Date of Award
Master of Arts (MA)
Scholars of Cormac McCarthy’s fiction often cite the violence typically present within it as abundant in its volume and nihilistic in its meaning. However, the violence in McCarthy’s work atypically does not exist for show or snuff or to progress the plot. Instead, the author repeatedly meditates upon violence and proffers dark assertions as to the nature of violence. In Blood Meridian, the bloodlust of the antagonist, Judge Holden, emerges from a being and a philosophy of the land. From the Darwinian struggle for supremacy articulated by Holden and reified by the content of the narrative, a posthuman condition built upon inter- and intraspecies violence that decentralizes the human emerges. McCarthy does this in Blood Meridian (1985) and The Road (2006) to articulate the violence inherent in the contemporary status quo of the primary human/biological condition, via respective examinations of bloodthirst in the American Southwest in 1849-50 and a post-apocalyptic near-future.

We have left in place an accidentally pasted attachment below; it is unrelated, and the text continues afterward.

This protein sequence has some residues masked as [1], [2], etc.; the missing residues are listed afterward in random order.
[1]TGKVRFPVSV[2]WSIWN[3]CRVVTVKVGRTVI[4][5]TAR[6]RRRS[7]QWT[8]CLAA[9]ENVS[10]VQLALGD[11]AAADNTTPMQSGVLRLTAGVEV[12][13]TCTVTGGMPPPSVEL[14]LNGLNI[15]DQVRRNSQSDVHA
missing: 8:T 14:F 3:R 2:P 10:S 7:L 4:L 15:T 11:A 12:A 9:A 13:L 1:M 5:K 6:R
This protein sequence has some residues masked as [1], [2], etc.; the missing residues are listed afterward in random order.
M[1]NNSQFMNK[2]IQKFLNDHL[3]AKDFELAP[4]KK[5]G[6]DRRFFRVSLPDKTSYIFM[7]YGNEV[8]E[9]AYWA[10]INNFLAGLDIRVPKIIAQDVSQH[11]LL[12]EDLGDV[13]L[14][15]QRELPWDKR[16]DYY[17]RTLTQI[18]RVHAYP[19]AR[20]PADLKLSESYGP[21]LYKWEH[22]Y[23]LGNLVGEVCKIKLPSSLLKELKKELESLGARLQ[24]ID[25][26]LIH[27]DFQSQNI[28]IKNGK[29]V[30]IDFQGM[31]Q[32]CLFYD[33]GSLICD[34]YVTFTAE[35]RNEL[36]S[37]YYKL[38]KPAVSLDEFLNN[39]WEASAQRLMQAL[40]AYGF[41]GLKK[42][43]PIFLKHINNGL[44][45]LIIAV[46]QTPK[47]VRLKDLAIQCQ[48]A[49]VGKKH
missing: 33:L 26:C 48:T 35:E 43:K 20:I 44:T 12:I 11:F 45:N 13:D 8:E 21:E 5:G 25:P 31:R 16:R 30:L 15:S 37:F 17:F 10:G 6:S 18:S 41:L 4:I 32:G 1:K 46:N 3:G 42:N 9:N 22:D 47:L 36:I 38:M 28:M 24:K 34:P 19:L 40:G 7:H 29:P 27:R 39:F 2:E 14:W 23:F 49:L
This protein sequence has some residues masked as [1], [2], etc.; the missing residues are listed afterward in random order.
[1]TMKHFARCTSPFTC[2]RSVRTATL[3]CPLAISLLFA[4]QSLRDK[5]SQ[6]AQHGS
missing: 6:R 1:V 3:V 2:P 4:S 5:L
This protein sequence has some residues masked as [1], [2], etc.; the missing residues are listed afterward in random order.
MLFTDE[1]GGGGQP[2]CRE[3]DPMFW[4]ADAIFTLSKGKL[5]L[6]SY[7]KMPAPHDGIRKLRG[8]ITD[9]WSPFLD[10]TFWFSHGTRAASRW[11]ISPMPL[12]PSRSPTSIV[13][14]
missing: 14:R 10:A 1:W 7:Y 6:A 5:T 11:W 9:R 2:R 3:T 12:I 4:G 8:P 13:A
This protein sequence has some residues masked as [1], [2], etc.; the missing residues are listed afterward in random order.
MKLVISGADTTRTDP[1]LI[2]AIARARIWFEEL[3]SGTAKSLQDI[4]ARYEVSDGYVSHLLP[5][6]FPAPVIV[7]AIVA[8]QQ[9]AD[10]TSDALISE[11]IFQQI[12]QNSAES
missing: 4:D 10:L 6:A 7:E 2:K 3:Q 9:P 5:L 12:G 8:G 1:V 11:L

However, this thesis will primarily argue that McCarthy tempers the violence present in these works with the emergence of a morality based in posthumanism. Drawing heavily from Elizabeth Grosz’ posthuman Darwinism as well as theory on the Anthropocene and other posthumanists, this essay will argue that central characters in Blood Meridian and The Road reject participation in the violence that unfolds around them and, in doing so, transcend the kill-or-be-killed binary posited as fundamental to life on earth in McCarthy’s two novels. Their transcendence is marked by the responsibilities of those species, namely humans, that have succeeded in a Darwinian framework, and that the steps beyond a continued cornucopianist existence valued in the Anthropocene lie in the application of posthuman theory to life and systems beyond the human.
Zimpfer, Travis, "Suzerains of the Anthropocene: a Posthumanist Reading of Cormac Mccarthy's Blood Meridian and the Road" (2019). English Graduate Theses & Dissertations. 128.